In Orsogna the defenders also squeeze out a minor victory, holding 17 built up sectors to the New Zealanders' 16. However, with the German armour in Orsogna eliminated and both demolitions filled, it was probably just a matter of time before the defending paratroops would have been ousted and C Squadron could have pushed through to Pascuccio. And on Pascuccio Spur the German panzers, although unharmed, had had their infantry support stripped away while at the other end of the ridge it was unlikely that the 146th infantry would stay put for long. But there just wasn't time for the NZ forces to make either of those possibilities come to fruition in the allotted 15 game turns.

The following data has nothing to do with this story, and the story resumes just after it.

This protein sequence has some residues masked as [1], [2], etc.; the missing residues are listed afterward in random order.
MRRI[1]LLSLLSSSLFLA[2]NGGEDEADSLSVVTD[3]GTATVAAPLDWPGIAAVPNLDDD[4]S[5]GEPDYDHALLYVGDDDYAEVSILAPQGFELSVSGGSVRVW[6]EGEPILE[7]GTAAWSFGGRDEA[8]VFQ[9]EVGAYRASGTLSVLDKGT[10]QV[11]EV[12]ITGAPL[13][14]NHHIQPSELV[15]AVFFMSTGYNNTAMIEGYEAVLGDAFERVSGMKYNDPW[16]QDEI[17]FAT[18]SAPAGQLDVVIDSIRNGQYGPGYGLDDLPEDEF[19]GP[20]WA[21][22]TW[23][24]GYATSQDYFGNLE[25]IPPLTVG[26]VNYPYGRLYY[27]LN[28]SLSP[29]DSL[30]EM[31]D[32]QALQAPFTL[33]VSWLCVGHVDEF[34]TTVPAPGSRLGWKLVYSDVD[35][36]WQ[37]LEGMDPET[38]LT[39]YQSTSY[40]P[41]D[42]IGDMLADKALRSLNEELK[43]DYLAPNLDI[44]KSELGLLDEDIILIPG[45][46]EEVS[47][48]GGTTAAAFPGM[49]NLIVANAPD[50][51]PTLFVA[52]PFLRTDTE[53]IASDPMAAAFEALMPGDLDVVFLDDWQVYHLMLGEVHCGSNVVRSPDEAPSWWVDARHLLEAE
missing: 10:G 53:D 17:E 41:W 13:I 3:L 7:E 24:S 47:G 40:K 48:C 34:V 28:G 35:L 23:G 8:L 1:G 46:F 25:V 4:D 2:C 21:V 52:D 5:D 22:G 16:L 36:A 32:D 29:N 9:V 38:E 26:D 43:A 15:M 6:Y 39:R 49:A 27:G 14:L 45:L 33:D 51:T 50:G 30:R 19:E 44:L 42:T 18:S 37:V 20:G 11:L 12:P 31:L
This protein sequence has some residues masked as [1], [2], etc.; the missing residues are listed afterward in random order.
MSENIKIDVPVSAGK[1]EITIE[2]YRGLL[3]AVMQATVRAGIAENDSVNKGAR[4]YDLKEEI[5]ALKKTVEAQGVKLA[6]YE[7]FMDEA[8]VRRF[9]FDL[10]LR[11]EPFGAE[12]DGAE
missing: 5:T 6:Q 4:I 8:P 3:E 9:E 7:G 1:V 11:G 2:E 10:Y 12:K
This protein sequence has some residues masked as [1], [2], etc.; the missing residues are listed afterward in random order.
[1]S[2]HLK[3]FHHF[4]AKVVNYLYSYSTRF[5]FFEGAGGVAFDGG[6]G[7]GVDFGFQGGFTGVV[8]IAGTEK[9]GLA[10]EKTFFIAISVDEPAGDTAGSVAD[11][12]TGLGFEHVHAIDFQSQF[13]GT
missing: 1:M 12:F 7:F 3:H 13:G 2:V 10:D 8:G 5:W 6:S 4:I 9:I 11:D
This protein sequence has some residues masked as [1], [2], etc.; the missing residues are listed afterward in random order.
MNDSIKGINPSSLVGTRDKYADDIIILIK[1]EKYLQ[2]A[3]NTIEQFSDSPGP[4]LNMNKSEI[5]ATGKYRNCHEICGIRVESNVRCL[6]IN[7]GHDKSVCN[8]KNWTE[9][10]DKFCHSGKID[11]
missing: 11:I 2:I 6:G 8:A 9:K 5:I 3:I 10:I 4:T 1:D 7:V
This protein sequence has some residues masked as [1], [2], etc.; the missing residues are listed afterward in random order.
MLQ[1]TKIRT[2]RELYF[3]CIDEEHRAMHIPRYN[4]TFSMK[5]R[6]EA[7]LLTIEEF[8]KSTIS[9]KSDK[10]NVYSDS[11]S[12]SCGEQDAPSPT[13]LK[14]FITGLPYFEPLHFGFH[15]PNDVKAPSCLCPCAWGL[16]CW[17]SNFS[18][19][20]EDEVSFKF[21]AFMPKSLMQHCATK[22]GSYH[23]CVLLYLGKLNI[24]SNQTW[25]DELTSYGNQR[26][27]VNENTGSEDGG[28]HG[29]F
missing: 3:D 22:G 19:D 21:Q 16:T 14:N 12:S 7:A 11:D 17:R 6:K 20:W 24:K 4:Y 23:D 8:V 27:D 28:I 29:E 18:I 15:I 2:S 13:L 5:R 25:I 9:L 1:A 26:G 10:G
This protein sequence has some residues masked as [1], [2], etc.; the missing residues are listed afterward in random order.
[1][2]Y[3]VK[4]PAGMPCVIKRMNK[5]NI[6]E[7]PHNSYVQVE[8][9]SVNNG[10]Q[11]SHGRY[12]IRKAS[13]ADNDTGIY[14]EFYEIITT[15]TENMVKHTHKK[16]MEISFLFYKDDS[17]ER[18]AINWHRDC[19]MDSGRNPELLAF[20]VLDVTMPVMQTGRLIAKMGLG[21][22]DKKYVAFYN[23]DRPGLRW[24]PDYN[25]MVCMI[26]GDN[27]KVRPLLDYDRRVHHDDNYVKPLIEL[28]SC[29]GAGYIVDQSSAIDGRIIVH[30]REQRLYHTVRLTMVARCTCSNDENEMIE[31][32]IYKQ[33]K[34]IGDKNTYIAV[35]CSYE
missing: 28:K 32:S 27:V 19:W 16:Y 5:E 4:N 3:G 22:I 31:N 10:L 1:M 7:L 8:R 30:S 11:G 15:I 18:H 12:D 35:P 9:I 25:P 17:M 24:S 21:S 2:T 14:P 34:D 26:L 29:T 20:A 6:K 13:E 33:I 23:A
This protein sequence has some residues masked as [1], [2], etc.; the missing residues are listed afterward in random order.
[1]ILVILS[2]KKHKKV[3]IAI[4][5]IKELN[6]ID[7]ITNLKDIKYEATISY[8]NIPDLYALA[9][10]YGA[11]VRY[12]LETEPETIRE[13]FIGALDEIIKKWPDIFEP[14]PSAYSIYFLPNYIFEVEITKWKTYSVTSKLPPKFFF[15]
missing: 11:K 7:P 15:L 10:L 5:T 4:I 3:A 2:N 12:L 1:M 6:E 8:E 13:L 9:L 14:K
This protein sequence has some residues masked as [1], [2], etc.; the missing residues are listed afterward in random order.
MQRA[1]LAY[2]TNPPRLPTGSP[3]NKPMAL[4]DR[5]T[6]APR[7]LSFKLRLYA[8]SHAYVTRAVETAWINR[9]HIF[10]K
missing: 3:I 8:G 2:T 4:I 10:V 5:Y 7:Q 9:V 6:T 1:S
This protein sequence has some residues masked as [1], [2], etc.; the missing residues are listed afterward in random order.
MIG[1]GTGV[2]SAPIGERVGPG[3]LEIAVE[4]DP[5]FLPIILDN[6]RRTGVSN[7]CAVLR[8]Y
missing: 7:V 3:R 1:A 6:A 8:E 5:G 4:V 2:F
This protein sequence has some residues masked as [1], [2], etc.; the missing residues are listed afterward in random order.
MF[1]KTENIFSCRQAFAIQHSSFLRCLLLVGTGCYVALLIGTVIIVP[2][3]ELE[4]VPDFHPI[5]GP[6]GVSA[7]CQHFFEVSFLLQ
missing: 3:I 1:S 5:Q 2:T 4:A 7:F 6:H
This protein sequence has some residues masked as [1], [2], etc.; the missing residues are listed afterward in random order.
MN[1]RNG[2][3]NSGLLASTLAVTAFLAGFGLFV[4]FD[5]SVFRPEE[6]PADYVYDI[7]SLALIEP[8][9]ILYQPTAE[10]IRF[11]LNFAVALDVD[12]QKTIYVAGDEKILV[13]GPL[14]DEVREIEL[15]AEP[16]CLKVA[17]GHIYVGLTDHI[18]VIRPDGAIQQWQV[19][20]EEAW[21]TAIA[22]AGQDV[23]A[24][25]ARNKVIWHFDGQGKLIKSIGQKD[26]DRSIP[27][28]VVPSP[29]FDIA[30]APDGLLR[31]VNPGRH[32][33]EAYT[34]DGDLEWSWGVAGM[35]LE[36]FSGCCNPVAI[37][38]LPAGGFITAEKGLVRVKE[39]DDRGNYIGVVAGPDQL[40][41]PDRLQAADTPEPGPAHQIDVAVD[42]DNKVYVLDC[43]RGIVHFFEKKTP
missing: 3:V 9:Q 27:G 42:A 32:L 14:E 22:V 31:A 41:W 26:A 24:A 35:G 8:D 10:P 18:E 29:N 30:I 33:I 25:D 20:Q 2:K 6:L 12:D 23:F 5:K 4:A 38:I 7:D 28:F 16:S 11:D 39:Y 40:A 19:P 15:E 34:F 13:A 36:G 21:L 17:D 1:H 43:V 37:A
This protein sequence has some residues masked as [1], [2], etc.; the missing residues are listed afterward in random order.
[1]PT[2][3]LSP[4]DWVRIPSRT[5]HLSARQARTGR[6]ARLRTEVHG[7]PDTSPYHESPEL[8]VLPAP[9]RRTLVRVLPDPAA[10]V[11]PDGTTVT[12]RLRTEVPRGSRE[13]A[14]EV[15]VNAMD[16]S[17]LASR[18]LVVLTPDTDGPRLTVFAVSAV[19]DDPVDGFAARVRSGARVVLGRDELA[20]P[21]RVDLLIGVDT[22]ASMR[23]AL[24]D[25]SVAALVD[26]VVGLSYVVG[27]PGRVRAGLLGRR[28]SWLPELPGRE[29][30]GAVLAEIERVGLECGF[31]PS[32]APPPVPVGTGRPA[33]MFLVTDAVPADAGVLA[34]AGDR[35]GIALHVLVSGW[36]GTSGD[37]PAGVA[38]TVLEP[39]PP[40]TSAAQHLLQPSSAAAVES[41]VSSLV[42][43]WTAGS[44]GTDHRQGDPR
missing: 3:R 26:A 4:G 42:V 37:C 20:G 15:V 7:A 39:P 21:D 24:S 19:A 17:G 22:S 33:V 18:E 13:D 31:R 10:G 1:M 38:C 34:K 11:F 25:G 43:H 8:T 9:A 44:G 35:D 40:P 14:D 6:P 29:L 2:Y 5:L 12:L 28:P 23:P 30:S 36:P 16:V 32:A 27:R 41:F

Knocking it down
I thought some might be interested in seeing all of the terrain bits incorporated into this board, photographed as I knocked it down.


  1. Great looking game, love the terrain

  2. Fantastic looking game, the terrain looks suitably rugged, and all the explosions and smoke add to maelstrom of battle.

  3. Thanks, Craig, Jacksarge. Glad you enjoyed it!

  4. Very cool, visually awesome, well researched too

  5. Thanks, Al. The scenario was sitting on my desk for over a year before I hammered it into shape. I was trying to figure out how to have it relate to the actual battle (which ended badly for the New Zealanders) and yet still be an interesting fight. I ended up giving the armour a bit more off board mobility than was probably realistically possible in Italy in early December 1943.